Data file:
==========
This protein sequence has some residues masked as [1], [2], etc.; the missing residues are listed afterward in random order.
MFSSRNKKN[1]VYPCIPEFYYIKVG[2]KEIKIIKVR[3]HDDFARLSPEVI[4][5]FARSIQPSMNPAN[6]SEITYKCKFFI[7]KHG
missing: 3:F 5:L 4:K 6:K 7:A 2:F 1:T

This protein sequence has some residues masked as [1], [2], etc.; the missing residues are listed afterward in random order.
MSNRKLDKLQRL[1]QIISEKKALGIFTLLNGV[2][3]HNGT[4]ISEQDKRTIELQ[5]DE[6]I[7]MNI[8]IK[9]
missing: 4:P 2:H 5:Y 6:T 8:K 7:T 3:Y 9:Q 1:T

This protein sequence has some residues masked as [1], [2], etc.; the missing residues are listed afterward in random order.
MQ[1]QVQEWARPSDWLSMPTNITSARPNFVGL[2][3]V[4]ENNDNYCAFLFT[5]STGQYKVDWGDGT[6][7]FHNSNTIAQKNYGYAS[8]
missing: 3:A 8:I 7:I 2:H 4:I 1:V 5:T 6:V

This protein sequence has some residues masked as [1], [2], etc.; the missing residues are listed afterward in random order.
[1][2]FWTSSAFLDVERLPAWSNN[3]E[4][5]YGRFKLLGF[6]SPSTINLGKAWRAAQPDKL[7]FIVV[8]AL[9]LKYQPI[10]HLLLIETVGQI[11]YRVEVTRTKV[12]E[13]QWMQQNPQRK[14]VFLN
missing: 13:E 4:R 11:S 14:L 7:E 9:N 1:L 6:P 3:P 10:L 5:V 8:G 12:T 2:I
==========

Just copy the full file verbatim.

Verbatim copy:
This protein sequence has some residues masked as [1], [2], etc.; the missing residues are listed afterward in random order.
MFSSRNKKN[1]VYPCIPEFYYIKVG[2]KEIKIIKVR[3]HDDFARLSPEVI[4][5]FARSIQPSMNPAN[6]SEITYKCKFFI[7]KHG
missing: 3:F 5:L 4:K 6:K 7:A 2:F 1:T

This protein sequence has some residues masked as [1], [2], etc.; the missing residues are listed afterward in random order.
MSNRKLDKLQRL[1]QIISEKKALGIFTLLNGV[2][3]HNGT[4]ISEQDKRTIELQ[5]DE[6]I[7]MNI[8]IK[9]
missing: 4:P 2:H 5:Y 6:T 8:K 7:T 3:Y 9:Q 1:T

This protein sequence has some residues masked as [1], [2], etc.; the missing residues are listed afterward in random order.
MQ[1]QVQEWARPSDWLSMPTNITSARPNFVGL[2][3]V[4]ENNDNYCAFLFT[5]STGQYKVDWGDGT[6][7]FHNSNTIAQKNYGYAS[8]
missing: 3:A 8:I 7:I 2:H 4:I 1:V 5:T 6:V

This protein sequence has some residues masked as [1], [2], etc.; the missing residues are listed afterward in random order.
[1][2]FWTSSAFLDVERLPAWSNN[3]E[4][5]YGRFKLLGF[6]SPSTINLGKAWRAAQPDKL[7]FIVV[8]AL[9]LKYQPI[10]HLLLIETVGQI[11]YRVEVTRTKV[12]E[13]QWMQQNPQRK[14]VFLN
missing: 13:E 4:R 11:S 14:L 7:E 9:N 1:L 6:P 3:P 10:L 5:V 8:G 12:T 2:I